Down the Fleet we trickled. In Belsize Park I watched as an unconscious young man in sunglasses was wheeled into the back of an ambulance. On Prince of Wales Road the smelly lad in the seat behind me reached over my head to open the window, brrr. And only by Kentish Town were the passengers finally starting to thin out, step off and make room. In their place we got grey-Goth Dad (aged 50) and his two black-eyeliner daughters - all very Camden. But not for us the main drag of Camden High Street - we were heading round the back to downmarket Somers Town. London's buses go everywhere, even the less touristy inner hotspots.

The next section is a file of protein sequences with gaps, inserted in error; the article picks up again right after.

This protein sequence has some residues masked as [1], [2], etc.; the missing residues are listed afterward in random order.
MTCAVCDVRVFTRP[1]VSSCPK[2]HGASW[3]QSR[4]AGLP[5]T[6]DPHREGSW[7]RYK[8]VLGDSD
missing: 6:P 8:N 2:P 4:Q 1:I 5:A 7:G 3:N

By the time the 46 pulled in beside St Pancras station it had been on the road for an hour. I could have walked here quicker, in a straighter line, if only I hadn't needed to complete a senseless birthday-related bus journey. And then a certain sense of deja vu. Last year's birthday-related bus journey, the 45, followed precisely the same route for the next mile down to High Holborn. I'd seen the never-ending building works beside King's Cross station. I'd wondered how bad your teeth have to be before you're sent to the Eastman Dental. And I'd reflected, at length, on the relentless unimportance of the shops down Grays Inn Road. Different bus, same old streets. Until Holborn Circus, that is, where the 46 veered right to descend into the lower reaches of the Fleet Valley. Just one stop, then terminated dead in the backwater of Stonecutter Street. It's not the sort of place anyone would normally alight, but the handful of passengers still on board had to get off here to continue their journeys by other means. Me, I was exactly where I wanted to be, three lost rivers across.